The first Australian city to go car free will gain a huge competitive advantage. Melbourne should not be looking for a single iconic building to win fame. Its whole central grid of streets and lanes is its icon.

Melbourne's civic spine is Swanston Street: it connects two great universities, the State Library, Melbourne Central Station, the main shopping precinct, the Town Hall, St Paul's Cathedral, Federation Square, Flinders Street Station, the Yarra and the Arts Centre. Change must start with Swanston Street.

The first stage should be to close Swanston Street to all traffic except trams (and bikes), remove kerbs, repave the whole area so that it can be seen as a pedestrian precinct, and allow vehicle access for delivery only between 8pm and 8am.

The car parks must be closed. The land is too valuable to waste on car parking.
Read the entire article at theage.com.au.

Richard Risemberg on Mon, 10 Sep 2007 14:59:07 -0800 [link]  

Saturday, September 8th
New Bicycle Fixation T-Shirt Line
Not the most earthshaking news we've presented, but sometimes you just gotta have fun, so we want to direct your attention to the first of a new line of cycling T-shirts we are coming out with.... All you fans of vintage or fixed-gear bikes, take a look at our new Old-School Fixed T-shirt, available now!

There will be more showing up in the next week or two, so keep an eye on us!

Ride on....

Richard Risemberg on Sat, 08 Sep 2007 08:23:57 -0800 [link]  

Wednesday, September 5th
Energy Efficiency in NYC
Just received, in an email from my co-editor and publisher at New Colonist, an interesting quote from David Owen, writing in The New Yorker. He says:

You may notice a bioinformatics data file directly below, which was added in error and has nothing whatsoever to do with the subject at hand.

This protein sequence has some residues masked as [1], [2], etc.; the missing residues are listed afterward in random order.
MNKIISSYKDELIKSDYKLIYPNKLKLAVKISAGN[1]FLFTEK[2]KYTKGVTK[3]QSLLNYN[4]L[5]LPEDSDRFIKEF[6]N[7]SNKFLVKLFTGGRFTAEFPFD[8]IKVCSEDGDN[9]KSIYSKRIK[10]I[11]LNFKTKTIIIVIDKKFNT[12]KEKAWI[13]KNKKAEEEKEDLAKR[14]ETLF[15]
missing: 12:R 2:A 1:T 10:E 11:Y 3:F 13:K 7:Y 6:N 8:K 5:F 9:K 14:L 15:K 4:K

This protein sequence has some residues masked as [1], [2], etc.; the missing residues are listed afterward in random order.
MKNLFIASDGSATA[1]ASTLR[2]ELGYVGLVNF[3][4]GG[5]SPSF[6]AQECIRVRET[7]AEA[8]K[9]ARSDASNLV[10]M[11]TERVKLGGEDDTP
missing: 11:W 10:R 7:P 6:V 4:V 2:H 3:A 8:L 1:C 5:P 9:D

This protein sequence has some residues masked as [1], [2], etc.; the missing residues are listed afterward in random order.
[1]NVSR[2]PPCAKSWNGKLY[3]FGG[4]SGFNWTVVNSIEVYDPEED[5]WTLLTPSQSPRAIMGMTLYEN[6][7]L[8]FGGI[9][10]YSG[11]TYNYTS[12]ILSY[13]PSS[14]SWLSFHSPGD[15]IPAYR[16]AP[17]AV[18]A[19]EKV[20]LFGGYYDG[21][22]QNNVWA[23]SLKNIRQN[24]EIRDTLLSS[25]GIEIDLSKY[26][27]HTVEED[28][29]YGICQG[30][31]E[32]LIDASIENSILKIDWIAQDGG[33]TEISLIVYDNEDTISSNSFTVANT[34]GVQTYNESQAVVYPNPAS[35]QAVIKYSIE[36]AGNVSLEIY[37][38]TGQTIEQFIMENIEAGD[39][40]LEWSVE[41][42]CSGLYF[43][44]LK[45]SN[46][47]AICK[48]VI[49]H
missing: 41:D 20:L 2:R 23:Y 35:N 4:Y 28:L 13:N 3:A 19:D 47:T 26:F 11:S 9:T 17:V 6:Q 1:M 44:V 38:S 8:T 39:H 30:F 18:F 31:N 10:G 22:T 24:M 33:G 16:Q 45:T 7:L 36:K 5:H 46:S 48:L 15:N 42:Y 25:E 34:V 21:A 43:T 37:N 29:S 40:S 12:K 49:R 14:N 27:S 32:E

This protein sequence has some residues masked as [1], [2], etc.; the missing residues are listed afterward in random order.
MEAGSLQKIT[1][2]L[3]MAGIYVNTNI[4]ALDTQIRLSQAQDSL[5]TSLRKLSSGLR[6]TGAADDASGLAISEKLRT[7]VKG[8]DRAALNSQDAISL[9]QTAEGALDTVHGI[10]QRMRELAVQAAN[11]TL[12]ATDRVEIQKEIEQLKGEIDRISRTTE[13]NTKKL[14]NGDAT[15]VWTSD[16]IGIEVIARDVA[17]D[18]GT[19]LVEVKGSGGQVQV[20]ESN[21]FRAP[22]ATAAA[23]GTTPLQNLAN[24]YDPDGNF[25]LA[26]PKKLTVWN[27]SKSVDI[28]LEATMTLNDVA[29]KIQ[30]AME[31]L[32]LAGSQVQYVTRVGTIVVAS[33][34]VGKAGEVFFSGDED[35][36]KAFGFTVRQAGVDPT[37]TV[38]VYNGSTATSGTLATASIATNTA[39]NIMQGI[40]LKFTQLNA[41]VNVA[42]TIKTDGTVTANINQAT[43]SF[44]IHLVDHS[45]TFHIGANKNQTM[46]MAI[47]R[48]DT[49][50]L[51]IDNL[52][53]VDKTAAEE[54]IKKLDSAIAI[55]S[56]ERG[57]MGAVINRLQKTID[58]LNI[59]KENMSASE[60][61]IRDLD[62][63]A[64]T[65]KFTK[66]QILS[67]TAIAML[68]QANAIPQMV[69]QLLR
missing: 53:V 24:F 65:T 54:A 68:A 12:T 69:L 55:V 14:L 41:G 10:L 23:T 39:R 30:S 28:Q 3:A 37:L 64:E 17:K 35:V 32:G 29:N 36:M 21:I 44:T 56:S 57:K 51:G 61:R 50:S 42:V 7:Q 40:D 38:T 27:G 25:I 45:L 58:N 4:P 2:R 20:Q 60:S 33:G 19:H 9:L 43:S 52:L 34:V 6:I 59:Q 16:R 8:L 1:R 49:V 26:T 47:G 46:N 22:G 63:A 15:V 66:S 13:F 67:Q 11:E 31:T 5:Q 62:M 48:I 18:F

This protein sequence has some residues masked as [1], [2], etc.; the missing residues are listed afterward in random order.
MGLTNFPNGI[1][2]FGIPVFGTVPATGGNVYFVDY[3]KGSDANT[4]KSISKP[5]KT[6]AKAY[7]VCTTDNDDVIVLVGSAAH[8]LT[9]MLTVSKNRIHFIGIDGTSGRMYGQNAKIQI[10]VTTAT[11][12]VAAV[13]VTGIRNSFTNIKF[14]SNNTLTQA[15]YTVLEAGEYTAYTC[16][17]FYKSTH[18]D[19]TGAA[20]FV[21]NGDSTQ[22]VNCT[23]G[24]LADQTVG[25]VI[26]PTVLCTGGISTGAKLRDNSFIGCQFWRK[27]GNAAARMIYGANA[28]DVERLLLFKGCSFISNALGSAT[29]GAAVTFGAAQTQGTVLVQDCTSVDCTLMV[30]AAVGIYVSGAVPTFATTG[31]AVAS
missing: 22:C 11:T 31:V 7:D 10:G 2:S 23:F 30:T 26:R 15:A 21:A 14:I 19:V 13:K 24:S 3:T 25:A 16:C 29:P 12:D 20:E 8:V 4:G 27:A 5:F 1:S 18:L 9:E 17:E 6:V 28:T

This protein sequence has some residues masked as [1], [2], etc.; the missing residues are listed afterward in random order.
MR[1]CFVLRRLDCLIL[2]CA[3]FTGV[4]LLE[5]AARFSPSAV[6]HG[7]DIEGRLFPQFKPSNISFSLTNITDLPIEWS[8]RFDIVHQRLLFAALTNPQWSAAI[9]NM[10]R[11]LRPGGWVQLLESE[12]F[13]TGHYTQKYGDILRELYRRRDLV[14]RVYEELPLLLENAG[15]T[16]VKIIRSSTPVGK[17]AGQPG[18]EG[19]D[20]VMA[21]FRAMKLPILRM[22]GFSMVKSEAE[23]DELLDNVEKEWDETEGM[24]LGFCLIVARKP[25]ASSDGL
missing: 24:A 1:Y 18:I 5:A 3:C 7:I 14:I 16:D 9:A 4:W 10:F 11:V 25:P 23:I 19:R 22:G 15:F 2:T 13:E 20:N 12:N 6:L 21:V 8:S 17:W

New York City is more populous than all but eleven states; if it were granted statehood, it would rank fifty-first in per-capita energy use.
A dry-sounding statement on the face of it, but when you think for a moment, you realize it means that NYC is one of the most energy-efficient regions in the country.

More populated than all but eleven states, yet if it were a state, it would rank lowest in per-capita energy use!

Why? According to Owen, "Eighty-two per cent of Manhattan residents travel to work by public transit, by bicycle, or on foot." That's one big reason.

Likewise, all those apartments mean more energy efficiency: having only one or two walls exposed to the outside, rather than all four walls and a roof, means less heat gain or loss through those walls. And of course the reduced footprints of taller buildings means everything can be closer together, and that in turn means that regardless of transport mode used--subway, bus, foot, bike, or even car--you need not travel as far to get things done.

And it's a wealthy and exciting city with plenty of good food--what more could you want? I mean, if it were so awful to live there, then a 600-square-foot apartment wouldn't cost as much as a four-bedroom house in LA, would it?

Read the entire article (PDF): Green Manhattan

Richard Risemberg on Wed, 05 Sep 2007 07:05:51 -0800 [link]